Step into the aromatic world of herbs with expert advice from Bryan Leech at Kilgraney House and Herb Gardens.


In this blog, discover three essential tips for cultivating thriving herb gardens. From the importance of sunlight and soil drainage to the art of herb diversity and containment, Bryan shares his wealth of knowledge to help you cultivate a flourishing herb paradise.

Whether you’re a seasoned gardener or just starting out, these tips will guide you towards a garden filled with the fragrant delights of nature’s finest herbs.

Location, location, location

Choose a location which receives at least six to eight hours of direct sunlight each day as herbs like lots of sun. Morning sun followed by afternoon shade is ideal to ensure healthy growth during those warmer summer days.

Very wet soils will not produce happy herbs. Most herbs prefer moist, but well-drained soil so avoid planting in wet, soggy soil with poor percolation. Too much water inhibits proper growth and creates ideal conditions for fungal diseases. Finally, plant culinary herbs near the kitchen door so they are easy to reach.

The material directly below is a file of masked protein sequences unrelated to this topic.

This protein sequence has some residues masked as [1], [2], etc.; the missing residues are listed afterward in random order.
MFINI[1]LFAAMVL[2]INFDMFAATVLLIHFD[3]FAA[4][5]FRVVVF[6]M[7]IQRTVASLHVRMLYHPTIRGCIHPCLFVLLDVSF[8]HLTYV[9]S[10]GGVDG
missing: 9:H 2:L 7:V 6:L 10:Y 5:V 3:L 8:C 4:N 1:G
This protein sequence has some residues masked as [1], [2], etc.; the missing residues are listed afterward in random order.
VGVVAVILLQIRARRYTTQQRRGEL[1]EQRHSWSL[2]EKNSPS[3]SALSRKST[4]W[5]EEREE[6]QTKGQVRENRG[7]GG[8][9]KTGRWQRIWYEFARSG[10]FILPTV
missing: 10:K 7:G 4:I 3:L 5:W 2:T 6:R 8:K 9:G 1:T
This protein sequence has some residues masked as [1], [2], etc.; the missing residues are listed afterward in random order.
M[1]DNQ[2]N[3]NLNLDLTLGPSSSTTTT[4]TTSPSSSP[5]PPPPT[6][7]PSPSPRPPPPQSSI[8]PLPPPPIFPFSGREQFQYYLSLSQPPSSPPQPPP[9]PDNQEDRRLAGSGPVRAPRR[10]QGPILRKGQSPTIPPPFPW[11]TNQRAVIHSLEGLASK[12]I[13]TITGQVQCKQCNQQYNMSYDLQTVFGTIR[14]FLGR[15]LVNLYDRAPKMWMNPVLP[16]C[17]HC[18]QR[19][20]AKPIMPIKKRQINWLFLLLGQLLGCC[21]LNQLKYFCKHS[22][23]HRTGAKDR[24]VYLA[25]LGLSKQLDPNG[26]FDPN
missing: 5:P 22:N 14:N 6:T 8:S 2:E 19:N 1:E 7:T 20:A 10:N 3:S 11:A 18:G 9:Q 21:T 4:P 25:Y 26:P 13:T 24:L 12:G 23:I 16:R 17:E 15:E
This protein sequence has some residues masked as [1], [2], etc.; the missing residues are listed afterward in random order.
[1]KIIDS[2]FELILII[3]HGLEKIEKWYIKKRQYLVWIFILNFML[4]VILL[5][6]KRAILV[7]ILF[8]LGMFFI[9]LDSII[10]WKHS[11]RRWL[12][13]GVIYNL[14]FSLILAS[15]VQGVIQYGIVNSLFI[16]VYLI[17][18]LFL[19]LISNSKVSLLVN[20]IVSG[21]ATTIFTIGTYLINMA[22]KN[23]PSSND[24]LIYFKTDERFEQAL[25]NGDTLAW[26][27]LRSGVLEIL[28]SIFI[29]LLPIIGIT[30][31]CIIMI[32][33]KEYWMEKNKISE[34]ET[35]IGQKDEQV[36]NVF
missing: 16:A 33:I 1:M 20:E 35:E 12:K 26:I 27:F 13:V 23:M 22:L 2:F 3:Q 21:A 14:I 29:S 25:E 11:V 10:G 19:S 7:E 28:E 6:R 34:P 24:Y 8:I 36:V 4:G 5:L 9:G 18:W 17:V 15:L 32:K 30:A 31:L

Grow lots of different herbs and group them to take advantage of their heights, colours and contrasting textures. Place tall herbs in the centre of the herb bed and lower ones at the edges. Tall stems and leaves of lovage or angelica contrast well with the delicate and feathery leaves of sweet cicely or fennel.

There are over two hundred different thyme varieties and leaf colour varies from dark green to golden yellow and variegated, and growth habit ranges from ground-hugging to upright. With herbs there are wonderful opportunities to explore different colour foliage and plant heights.

Corral Aggressive Herbs

Mint plants are easy to grow and the leaves make a refreshing herbal tea, a garnish for new potatoes or a classic mint sauce for roast lamb. However, mint, and many of its relatives, are notoriously invasive. Sink clay or freeze-resistant plastic pots in the ground, line the herb bed with patio stones, or build a raised bed to contain the roots from escaping.